they so chose, by filing certain papers with the Japanese consulate. 
Some Nisei had followed these procedures and had renounced their 
Japanese citizenship, but they were very few. 

The principal reason the Japanese in the United States were 
anxious to have the Kibei returned to the land of their birth was 
because of the Alien Land Laws in effect in the Pacific coast states. 
These laws prohibited the ownership of agricultural lands by persons 
who were ineligible for American citizenship, and the purpose of 
these laws had been widely circumvented by the device of placing 
the legal title to agriculturan lands in the names of American born 
Japanese who were American citizens; that is, the Nisei. In Cali 
fornia, a very large and important part of the agricultural lands 
of the state was thus held by Japanese. This device worked quite 
well as long as the land-owning Nisei lived with their parents, but 
it became transparent when the Nisei went to Japan to live, as so 
many of them did. 


Olney: There was one aspect of Japanese society which was hardly known to 

and not appreciated at all by the American public generally, although 
it was well understood by the American Department of State and in 
American scholastic and religious circles. This was Shintoism. 
Prior to 1932 or 1933, there were many large religious groups who 
were active in Japan. At that time, a large part of the population 
was Buddhist, although there were many different sects. A large 
number were Christians, who were divided into many different denom 
inations. The majority, probably, were believers in Shinto. Shinto 
is a very old and complicated kind of religion. It had certain basic 
tenets. Central is the belief that the first emperor, Jimnu Tenno, 
who reigned in 660 B.C., was descended directly from the Goddess of 
the Sun and that the whole race, therefore, is descended from divine 
ancestors and, consequently, superior to any other race on the face 
of the earth. The Japanese Shintoist is taught from the cradle to 
revere the emperor as the Son of the Son Goddess. This same rever 
ence is displayed toward the parents and grandparents and manifests 
itself in ancestor worship. 

These beliefs were used by the militarists when they came to 
power to bind the Japanese together all over the world, creating a 
unique sense of nationalism. The militarists made Shinto the state 
religion. The militarists used their political power to break up 
all other religious organizations and to eradicate all other reli 
gious beliefs as far as possible. Confrontations and overt incidents 
were avoided, but the pressure against other religions and their 
practices was constant and effective. The result was the develop 
ment of a national fanaticism of extraordinary virulence. 

From the time of the accession of the militarists to power, the 
Japanese people were subject to psychological conditioning, propa 
ganda, and pressure in favor of Shinto beliefs. This accounts for 
their dream of world empire and world supremacy. It accounts for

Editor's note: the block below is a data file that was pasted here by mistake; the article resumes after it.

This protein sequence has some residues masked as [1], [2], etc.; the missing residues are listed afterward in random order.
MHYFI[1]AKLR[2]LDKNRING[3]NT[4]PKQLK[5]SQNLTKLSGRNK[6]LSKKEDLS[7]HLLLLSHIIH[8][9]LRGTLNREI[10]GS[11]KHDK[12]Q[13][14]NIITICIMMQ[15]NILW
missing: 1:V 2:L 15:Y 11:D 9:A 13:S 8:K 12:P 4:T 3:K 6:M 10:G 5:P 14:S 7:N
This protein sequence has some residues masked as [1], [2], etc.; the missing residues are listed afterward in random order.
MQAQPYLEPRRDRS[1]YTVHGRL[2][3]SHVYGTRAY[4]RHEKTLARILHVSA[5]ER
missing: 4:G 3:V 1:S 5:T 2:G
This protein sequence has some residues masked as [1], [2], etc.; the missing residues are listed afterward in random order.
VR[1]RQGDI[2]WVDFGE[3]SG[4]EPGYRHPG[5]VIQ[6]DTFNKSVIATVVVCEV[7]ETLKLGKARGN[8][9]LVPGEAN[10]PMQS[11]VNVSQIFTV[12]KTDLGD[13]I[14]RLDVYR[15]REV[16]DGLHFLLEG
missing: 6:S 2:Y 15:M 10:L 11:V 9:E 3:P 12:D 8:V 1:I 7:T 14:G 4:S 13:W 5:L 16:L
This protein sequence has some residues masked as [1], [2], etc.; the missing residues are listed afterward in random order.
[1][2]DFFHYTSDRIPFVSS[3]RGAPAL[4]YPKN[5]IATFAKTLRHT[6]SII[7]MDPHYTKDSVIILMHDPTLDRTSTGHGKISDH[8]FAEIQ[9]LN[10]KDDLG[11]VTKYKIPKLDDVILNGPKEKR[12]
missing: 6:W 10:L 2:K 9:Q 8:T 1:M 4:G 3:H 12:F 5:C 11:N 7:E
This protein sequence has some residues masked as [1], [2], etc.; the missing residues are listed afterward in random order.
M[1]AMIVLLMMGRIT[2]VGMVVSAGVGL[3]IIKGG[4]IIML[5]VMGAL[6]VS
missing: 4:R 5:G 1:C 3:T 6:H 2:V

the determined, dangerous, and desperate character of the Japanese 
soldier in World War II. It accounts for the kamikaze pilots, who 
volunteered in large numbers for certain death, flying their planes 
like missiles to crash into American ships. It accounts for the 
determination of the Japanese army, navy, and civilian population 
to fight to the last man, notwithstanding the fact that their cities 
had been devastated by fire bombs and they were without hope of a 
successful outcome for the war. In 1941 and 1942, Shinto-based 
nationalism reached its most dramatic pitch. 

This development of Shinto attracted little attention at the 
time, but there was every reason for Americans to be concerned about 
it because Shintoism had been widely spread among our Japanese popu 
lation by means of the Japanese language schools. The Japanese 
language schools in California were established long before the 
accession to power by the Japanese military fascists. Japanese 


Olney: immigrants, like those from many other countries, have always 
wanted to maintain close ties with their original homeland. 
Japanese children in California were required by California law 
to attend school just like all other children. There they were 
taught in the English language and subject to the same curricula 
as everybody else. The Japanese community did not object to this, 
but they thought it insufficient. They wanted their children to 
know the Japanese language as well and to be educated in Japanese 
culture. Accordingly, they organized their own system of Japanese 
language schools. Classes were taught in the Japanese language 
and the subjects related to Japanese culture. The result was that 
all of the Japanese children attended the American schools as 
required by law and most of them attended Japanese language schools 
as well. For many years there was nothing objectionable about this 
system. Indeed, it had some incidental virtues. For example, the 
Japanese child was so busy going to two schools that he or she had 
little opportunity to get into trouble. This, no doubt, was one 
of the reasons for the very low rate of juvenile delinquency in the 
Japanese population. 

However, when the Japanese militarists began to lend the full 
support of the Japanese government to Shintoism, the situation in